Visual perception for autonomous driving inspired by convergence–divergence zones


Published at11th International Symposium on Image and Signal Processing and Analysis, 2019 (Dubrovnik, Croatia,


Visual perception is, by large, the main source of information used by humans when driving. Therefore, it is natural and appropriate to rely heavily on vision analysis for autonomous driving, as done in most projects. However, there is a significant difference between the common approach of vision in autonomous driving, and visual perceptions in humans when driving. Essentially, image analysis is often regarded as an isolated and autonomous module, which high level output drives the control modules of the vehicle. The direction here presented is different, we try to take inspiration from the brain architecture that makes humans so effective in learning tasks as complex as the one of driving. There are two key theories about biological perception grounding our development. The first is the view of the thinking activity as a simulation of perceptions and action, as theorized by Hesslow. The second is the Convergence-Divergence Zones (CDZs) mechanism of mental simulation connecting the process of extracting features from a visual scene, to the inverse process of imagining a scene content by decoding features stored in memory. We will show how our model, based on semi-supervised variational autoencoder, is a rather faithful implementation of these two basic neurocognitive theories.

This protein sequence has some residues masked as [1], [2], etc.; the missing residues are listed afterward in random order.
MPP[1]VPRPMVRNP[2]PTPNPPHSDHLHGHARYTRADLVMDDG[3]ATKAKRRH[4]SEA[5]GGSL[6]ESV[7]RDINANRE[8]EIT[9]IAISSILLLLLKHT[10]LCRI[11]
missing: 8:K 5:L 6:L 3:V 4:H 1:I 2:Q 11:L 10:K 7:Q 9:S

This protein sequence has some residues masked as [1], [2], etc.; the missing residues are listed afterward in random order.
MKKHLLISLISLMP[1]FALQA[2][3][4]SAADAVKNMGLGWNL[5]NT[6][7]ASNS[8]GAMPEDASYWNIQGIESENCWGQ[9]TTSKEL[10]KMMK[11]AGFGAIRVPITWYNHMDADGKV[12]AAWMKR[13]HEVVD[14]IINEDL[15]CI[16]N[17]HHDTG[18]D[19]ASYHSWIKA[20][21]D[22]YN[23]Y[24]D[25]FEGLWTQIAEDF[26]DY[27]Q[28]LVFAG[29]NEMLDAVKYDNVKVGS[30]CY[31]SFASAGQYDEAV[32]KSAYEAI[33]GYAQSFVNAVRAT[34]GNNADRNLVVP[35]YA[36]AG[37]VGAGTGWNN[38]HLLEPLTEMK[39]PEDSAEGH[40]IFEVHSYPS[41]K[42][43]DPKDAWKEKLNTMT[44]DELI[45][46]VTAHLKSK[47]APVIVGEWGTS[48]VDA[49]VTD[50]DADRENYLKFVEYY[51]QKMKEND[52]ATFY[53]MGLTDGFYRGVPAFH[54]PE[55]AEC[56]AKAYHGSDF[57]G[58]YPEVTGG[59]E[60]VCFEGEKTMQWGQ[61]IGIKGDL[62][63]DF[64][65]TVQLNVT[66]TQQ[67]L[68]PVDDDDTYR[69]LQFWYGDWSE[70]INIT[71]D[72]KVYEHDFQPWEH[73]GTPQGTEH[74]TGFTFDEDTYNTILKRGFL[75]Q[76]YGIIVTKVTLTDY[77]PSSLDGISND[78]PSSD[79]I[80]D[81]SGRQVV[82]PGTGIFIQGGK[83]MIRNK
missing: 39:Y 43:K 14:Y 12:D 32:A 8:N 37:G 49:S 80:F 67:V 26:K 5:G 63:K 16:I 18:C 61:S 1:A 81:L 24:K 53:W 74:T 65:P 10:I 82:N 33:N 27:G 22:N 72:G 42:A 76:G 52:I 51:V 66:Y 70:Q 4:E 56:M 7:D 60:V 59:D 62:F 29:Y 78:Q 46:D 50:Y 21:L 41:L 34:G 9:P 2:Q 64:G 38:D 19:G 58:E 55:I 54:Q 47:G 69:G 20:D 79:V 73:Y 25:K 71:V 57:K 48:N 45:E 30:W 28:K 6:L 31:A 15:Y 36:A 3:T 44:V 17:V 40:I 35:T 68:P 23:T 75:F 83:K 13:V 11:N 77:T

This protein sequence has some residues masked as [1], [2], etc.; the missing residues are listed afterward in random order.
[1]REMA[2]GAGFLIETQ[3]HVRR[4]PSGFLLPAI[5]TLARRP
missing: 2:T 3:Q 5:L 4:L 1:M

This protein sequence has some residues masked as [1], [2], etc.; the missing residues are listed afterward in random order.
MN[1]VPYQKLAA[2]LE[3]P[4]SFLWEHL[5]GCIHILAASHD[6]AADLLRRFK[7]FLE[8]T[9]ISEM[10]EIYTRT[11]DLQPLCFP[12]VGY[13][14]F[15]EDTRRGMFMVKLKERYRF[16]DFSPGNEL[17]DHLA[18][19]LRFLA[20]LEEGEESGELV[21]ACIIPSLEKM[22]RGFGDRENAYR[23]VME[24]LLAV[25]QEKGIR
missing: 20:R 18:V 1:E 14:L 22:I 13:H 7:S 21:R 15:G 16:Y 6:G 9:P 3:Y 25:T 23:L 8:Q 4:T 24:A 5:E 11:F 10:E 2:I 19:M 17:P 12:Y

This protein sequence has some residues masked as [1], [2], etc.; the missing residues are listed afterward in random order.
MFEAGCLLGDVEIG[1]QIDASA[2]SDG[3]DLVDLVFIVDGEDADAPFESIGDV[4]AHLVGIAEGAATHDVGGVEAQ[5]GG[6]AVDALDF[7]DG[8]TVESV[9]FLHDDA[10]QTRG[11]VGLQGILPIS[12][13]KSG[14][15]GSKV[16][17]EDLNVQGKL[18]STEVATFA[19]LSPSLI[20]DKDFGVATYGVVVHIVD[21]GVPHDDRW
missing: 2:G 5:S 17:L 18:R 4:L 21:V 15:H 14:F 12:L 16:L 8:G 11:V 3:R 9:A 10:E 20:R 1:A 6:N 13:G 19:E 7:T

This project has received funding from the European Union's Horizon 2020 research and innovation programme under grant agreement No 731593.